NFL teams don’t have very long attention spans when it comes to keeping head coaches around. Sure, there are exceptions like Bill Belichick, Marvin Lewis and Mike McCarthy, but that's becoming increasingly rare. A lack of patience from the front office, fans and owners forces coaches to produce regardless of the talent of their teams. This season, there are several on the hot seat, as is the case every year. Some could be fired midseason, while others will likely make it to the end of the 2016 campaign only to be canned afterward. Here are five coaches on the hot seat.
Getty ImagesChristian Petersen
Jim Caldwell, Detroit Lions
The Lions seem to be in constant turmoil. Since 2008, they’ve had just one more winning season than they’ve had 0-16 seasons, which isn’t good to say the least. Caldwell hasn’t done much to change the trend despite leading the Lions to an 11-5 record and a playoff spot in 2014. Detroit seriously underachieved last season under Caldwell, which has led him to be placed firmly on the hot seat. Players, ownership and the front office are tired of being a bottom-feeding franchise that has made the playoffs just twice since 2000. Not to mention, Caldwell wasn’t hired by new general manager Bob Quinn, who could be looking to make his mark by hiring a coach of his own. Caldwell has to put together a stellar season and prove he can motivate his players, though that will be difficult with the lack of talent on both sides of the ball. The Lions gave him one more shot in the offseason, and he has to take full advantage of it.
Getty ImagesGregory Shamus
Mike McCoy, San Diego Chargers
The Chargers were a huge disappointment last season, finishing with a 4-12 record under McCoy. That came after back-to-back 9-7 seasons despite having mostly the same personnel and the addition of first-round running back Melvin Gordon – who was terrible in his own right. McCoy has brought little excitement or success to San Diego in the past three seasons, and there’s little reason to believe that will change in 2016. The city wants a new stadium, and fielding a team that has gone 22-26 since 2013 won’t help the case. The Chargers could very well be looking for a new coach after this season if McCoy fails to meet expectations.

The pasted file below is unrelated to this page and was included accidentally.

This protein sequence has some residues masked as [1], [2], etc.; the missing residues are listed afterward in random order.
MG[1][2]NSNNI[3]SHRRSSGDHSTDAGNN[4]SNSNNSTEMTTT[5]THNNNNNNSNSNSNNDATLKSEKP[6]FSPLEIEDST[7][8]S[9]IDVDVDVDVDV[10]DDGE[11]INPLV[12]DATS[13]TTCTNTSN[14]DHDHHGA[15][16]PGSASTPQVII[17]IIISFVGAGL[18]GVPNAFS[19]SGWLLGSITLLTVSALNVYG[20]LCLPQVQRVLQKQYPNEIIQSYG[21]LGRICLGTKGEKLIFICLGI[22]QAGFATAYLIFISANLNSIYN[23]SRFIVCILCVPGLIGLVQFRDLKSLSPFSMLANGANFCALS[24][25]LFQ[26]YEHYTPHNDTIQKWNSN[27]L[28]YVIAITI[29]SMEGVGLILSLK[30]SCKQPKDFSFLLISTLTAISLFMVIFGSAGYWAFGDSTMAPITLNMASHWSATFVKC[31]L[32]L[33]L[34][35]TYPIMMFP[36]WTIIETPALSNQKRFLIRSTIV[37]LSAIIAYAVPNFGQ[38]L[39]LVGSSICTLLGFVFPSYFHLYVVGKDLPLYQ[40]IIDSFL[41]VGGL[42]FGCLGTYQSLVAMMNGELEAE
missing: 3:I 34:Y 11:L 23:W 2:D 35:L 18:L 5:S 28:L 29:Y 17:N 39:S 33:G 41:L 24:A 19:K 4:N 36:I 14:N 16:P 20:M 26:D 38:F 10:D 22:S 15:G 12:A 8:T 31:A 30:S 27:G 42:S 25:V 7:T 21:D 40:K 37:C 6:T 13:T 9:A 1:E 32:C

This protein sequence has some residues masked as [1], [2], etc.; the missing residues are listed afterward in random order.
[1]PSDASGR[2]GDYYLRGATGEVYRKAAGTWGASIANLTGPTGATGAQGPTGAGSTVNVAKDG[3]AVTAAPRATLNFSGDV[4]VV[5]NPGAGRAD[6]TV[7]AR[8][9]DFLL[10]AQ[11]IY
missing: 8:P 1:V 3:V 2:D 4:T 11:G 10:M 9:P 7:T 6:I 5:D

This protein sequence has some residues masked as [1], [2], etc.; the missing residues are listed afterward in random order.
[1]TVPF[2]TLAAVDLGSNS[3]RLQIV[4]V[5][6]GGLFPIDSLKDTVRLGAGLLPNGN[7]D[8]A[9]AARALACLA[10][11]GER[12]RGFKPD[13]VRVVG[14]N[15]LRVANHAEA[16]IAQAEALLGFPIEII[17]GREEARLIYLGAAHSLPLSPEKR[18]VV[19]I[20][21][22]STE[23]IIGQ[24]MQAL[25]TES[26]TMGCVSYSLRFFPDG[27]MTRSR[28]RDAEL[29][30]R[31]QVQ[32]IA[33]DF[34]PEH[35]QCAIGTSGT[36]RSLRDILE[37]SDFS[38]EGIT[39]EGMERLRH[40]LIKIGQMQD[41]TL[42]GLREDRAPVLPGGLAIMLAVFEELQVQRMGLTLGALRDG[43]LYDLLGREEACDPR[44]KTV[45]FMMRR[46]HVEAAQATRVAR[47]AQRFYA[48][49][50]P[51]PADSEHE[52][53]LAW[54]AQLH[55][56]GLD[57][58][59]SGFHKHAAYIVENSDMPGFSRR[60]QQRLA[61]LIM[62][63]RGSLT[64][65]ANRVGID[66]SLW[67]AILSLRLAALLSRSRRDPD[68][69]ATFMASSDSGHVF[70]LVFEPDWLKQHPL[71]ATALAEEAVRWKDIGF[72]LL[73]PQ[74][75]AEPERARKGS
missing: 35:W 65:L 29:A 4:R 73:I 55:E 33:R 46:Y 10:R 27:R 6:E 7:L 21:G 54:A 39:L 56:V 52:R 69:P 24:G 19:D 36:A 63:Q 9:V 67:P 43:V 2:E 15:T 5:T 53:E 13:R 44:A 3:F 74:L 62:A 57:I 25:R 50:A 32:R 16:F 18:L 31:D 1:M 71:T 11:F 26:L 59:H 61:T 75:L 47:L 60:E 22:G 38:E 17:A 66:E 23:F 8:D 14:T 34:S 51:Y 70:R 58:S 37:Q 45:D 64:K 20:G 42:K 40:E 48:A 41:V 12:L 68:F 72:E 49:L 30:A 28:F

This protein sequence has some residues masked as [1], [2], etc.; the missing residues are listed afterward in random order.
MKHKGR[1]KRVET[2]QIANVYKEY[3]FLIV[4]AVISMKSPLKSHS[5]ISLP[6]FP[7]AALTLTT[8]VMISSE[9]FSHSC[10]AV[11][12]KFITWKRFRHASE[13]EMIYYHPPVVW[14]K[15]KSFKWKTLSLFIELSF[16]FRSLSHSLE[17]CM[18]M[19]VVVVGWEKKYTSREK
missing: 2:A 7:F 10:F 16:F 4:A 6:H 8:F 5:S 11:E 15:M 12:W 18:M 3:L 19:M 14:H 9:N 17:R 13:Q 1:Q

Jeff Fisher, Los Angeles Rams
For some reason, Fisher gets a pass for being mediocre throughout his career and even worse with the Rams. Fisher hasn’t led a team to a winning record since he did it with the Titans in 2008 and has endured five straight losing seasons – four of which have come with the Rams. Now in Los Angeles, the Rams need to get off to a good start and show the city they can compete in the NFC – or at least in the West. No. 1 overall pick Jared Goff is the future (not the present), and Todd Gurley is as good as they come at running back. Fisher just needs to game plan and win around those two pieces. Unfortunately, that doesn’t seem likely given the lack of talent around Gurley. The front office has been patient with Fisher, but if he can’t get off the 7-9 train soon, he’ll be out of a job in sunny LA.
Getty ImagesLeon Bennett
Rex Ryan, Buffalo Bills
Ryan has had a mere one season in Buffalo, but his seat is certainly getting warm. He’s never been one that shies from making bold claims, which has undoubtedly backfired time after time. It did just a few months ago when he declared the Bills had won the offseason, only to see his team fall apart due to injuries, off-field issues and suspensions. Now, it’s almost to the point where Ryan and the Bills have to make the playoffs – or at least contend for a spot – or he could be out. Last season, his team took a step backward in just about every statistical category even though he returned most of the Bills’ 11 defensive starters from 2014, when they led the league in sacks. In 2015, they were 31st, partly due to Ryan’s scheme. Ryan has a promising quarterback, a stout running game and a star receiver -- and that means he's expected to make a run at the postseason.
Getty ImagesBrett Carlsen
Chuck Pagano, Indianapolis Colts
The Colts signed Chuck Pagano to a four-year extension in January, so it doesn’t seem likely he’d be fired. However, the relationship between he and general manager Ryan Grigson doesn’t seem like one that can last much longer. The Colts and owner Jim Irsay have stood by Pagano for the most part during his tenure in Indianapolis, but this season will be telling of his true ability to lead. Last season was a mess that was no fault of his own due to Andrew Luck’s injury, but there were questions about his late-game decisions and coaching ability. Those would seem unwarranted given his past success with the Colts, but the relationship with Grigson and Irsay remains a hurdle Pagano has to get past. A healthy Luck and an improved offensive line should certainly help that.